The first exam merits 30% of your grade and the second exam merits 30% of your grade. Your score on the exam is determined by dividing your total points on the exam by the highest points received on the exam. If you earned a raw score of 40 and the highest points on the exam were 40 (even though the exam may have had 42 possible points), you would receive 100% on the exam (your score divided by the highest score). Using this system, someone will always receive full points on the exam.
Projects account for the final 40% of your grade. Each unit will consist of a project for you to complete. Some of the projects are individual, while others involve cooperation with members of your research team. Each individual will be responsible for submitting a project for each unit. This affords you an opportunity to modify your group’s work if you are not satisfied with it. Projects that are submitted by the due date, may be resubmitted for additional credit (1/2 credit for each answer correctly resubmitted). The resubmission must occur on the day following the return of the project. Late projects are accepted, but may not be resubmitted for additional credit.
|A+ — 99-100%
A — 98-93%
A- — 92-90%
|B+ — 89-87%
B — 86-83%
B- — 82-80%
|C+ — 79-77%
C — 76-73%
C- — 72-70%
|D — 69-60%
F — Below 60%
Read Ch. 15
Topic: Correlations, Introduction to Concept of Statistical Significance, Intelligence Article (link only works from UConn IP address), Measurement Scales
July 4 (no class–Official UConn Holiday)
Read Ch. 11-12
Assignment Due: Variables
Topic: Directional and Nondirectional Hypotheses, Null and Alternative Hypotheses, t test,
Read Ch. 9, 13, 16
Assignment Due: Standardized Scores,
Topic: ANOVAs, Regression, Chi-Square, Internal and External Validity, Causal-comparative Research Designs, Experimental Research, Review for Test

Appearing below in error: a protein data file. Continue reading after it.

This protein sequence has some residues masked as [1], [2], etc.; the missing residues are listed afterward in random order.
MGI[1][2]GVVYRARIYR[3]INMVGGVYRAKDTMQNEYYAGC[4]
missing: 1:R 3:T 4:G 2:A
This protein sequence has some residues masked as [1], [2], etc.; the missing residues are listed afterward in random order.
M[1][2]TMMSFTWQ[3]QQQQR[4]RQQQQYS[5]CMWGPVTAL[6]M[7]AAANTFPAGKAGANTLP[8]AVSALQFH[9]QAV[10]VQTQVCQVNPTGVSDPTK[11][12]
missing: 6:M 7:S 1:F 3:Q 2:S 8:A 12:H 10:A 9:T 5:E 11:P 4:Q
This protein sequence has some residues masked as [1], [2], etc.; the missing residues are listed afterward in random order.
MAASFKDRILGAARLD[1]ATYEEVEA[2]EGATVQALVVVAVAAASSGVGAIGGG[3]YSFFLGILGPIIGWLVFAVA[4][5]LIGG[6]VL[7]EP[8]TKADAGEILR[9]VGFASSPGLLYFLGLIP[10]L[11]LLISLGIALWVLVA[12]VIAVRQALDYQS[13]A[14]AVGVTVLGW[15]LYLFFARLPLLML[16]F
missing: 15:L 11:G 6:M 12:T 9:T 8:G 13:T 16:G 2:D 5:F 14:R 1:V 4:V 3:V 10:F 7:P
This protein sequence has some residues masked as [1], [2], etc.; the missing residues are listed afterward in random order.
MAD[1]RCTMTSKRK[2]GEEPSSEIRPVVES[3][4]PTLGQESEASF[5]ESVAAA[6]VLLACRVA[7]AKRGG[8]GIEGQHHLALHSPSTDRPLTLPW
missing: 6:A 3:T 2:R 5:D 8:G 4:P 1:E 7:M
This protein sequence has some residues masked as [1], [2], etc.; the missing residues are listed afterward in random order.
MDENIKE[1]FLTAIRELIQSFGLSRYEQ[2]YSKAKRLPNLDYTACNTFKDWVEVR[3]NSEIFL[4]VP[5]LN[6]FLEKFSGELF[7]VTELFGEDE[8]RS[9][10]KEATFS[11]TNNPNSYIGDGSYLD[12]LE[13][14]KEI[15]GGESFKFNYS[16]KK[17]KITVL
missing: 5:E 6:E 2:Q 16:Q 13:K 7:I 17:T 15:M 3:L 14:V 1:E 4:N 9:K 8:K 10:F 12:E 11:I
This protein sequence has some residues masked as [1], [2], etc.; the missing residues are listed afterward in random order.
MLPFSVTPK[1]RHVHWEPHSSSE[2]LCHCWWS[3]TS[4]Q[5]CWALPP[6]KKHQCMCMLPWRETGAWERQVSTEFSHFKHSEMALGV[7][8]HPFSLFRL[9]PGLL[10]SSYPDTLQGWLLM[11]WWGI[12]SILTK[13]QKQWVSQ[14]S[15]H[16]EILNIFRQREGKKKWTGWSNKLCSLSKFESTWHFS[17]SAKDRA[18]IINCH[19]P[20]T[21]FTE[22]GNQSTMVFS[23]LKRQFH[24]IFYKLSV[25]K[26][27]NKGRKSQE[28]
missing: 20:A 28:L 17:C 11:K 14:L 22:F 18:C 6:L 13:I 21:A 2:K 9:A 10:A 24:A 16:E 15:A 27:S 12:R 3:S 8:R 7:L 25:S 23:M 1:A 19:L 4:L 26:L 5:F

Absence of Students due to Religious Beliefs
Connecticut law states that no person shall be expelled from or refused admission as a student to an institution of higher education for the reason that he is unable, because the tenets of his religion forbid secular activity on a particular day or days or at a particular time of day, to attend classes or to participate in any examination, study or work requirements on such particular day or days or at such time of day. Any student in an institution of higher education who is unable, because of such reason, to attend classes on a particular day or days or at a particular time of day shall be excused from any examination or any study or work assignments on such particular day or days or at such particular time of day. The University Senate requires that students anticipating such a conflict should inform their instructor in writing within the first three weeks of the semester, and prior to the anticipated absence, and should take the initiative to work out with the instructor a schedule for making up missed work. For conflicts with final examinations, students should, as usual, contact the Office of Student Services and Advocacy (formerly the Dean of Students Office).